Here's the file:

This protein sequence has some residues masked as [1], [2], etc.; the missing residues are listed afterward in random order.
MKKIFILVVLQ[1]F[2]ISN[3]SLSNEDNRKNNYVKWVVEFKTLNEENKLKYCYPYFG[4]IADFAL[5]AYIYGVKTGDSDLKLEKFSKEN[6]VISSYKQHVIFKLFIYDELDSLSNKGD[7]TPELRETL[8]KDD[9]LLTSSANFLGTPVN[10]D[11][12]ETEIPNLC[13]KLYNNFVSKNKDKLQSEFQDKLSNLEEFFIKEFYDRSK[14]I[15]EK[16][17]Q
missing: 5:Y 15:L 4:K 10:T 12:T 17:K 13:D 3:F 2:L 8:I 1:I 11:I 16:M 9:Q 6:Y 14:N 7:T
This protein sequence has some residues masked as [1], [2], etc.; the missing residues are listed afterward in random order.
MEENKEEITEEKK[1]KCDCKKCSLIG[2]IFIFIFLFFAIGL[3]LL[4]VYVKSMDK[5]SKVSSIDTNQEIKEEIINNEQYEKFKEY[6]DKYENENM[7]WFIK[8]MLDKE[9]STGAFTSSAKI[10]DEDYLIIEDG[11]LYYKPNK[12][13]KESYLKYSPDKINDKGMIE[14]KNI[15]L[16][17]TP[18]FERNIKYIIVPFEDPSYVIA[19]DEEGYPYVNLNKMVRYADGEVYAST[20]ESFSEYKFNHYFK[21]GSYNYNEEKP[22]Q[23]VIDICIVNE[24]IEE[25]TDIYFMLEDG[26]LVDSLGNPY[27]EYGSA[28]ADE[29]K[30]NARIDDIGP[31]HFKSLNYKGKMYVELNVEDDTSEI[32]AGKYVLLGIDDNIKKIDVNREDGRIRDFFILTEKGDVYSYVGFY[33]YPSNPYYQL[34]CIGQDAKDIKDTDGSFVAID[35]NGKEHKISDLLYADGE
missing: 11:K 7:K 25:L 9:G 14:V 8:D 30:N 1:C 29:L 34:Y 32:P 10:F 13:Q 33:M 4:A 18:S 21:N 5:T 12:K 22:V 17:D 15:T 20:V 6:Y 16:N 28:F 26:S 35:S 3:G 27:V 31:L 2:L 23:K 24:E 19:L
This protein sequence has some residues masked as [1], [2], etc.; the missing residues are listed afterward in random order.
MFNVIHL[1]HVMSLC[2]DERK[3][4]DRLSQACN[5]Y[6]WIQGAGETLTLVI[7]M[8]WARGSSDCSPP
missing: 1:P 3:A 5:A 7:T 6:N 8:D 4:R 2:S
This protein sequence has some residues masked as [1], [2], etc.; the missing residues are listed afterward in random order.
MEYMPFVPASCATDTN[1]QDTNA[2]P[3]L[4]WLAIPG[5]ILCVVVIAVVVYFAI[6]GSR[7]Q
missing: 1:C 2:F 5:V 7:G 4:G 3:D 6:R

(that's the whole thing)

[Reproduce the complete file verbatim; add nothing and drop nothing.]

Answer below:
This protein sequence has some residues masked as [1], [2], etc.; the missing residues are listed afterward in random order.
MKKIFILVVLQ[1]F[2]ISN[3]SLSNEDNRKNNYVKWVVEFKTLNEENKLKYCYPYFG[4]IADFAL[5]AYIYGVKTGDSDLKLEKFSKEN[6]VISSYKQHVIFKLFIYDELDSLSNKGD[7]TPELRETL[8]KDD[9]LLTSSANFLGTPVN[10]D[11][12]ETEIPNLC[13]KLYNNFVSKNKDKLQSEFQDKLSNLEEFFIKEFYDRSK[14]I[15]EK[16][17]Q
missing: 5:Y 15:L 4:K 10:T 12:T 17:K 13:D 3:F 2:L 8:I 1:I 11:I 16:M 9:Q 6:Y 14:N 7:T
This protein sequence has some residues masked as [1], [2], etc.; the missing residues are listed afterward in random order.
MEENKEEITEEKK[1]KCDCKKCSLIG[2]IFIFIFLFFAIGL[3]LL[4]VYVKSMDK[5]SKVSSIDTNQEIKEEIINNEQYEKFKEY[6]DKYENENM[7]WFIK[8]MLDKE[9]STGAFTSSAKI[10]DEDYLIIEDG[11]LYYKPNK[12][13]KESYLKYSPDKINDKGMIE[14]KNI[15]L[16][17]TP[18]FERNIKYIIVPFEDPSYVIA[19]DEEGYPYVNLNKMVRYADGEVYAST[20]ESFSEYKFNHYFK[21]GSYNYNEEKP[22]Q[23]VIDICIVNE[24]IEE[25]TDIYFMLEDG[26]LVDSLGNPY[27]EYGSA[28]ADE[29]K[30]NARIDDIGP[31]HFKSLNYKGKMYVELNVEDDTSEI[32]AGKYVLLGIDDNIKKIDVNREDGRIRDFFILTEKGDVYSYVGFY[33]YPSNPYYQL[34]CIGQDAKDIKDTDGSFVAID[35]NGKEHKISDLLYADGE
missing: 11:K 7:K 25:L 9:G 14:V 8:D 30:N 1:C 29:L 34:Y 32:P 10:F 13:Q 33:M 4:A 18:S 21:N 5:T 12:K 22:V 17:D 15:T 20:V 6:Y 16:N 28:F 26:S 35:S 3:G 27:V 31:L 2:L 23:K 24:E 19:L
This protein sequence has some residues masked as [1], [2], etc.; the missing residues are listed afterward in random order.
MFNVIHL[1]HVMSLC[2]DERK[3][4]DRLSQACN[5]Y[6]WIQGAGETLTLVI[7]M[8]WARGSSDCSPP
missing: 1:P 3:A 5:A 7:T 6:N 8:D 4:R 2:S
This protein sequence has some residues masked as [1], [2], etc.; the missing residues are listed afterward in random order.
MEYMPFVPASCATDTN[1]QDTNA[2]P[3]L[4]WLAIPG[5]ILCVVVIAVVVYFAI[6]GSR[7]Q
missing: 1:C 2:F 5:V 7:G 4:G 3:D 6:R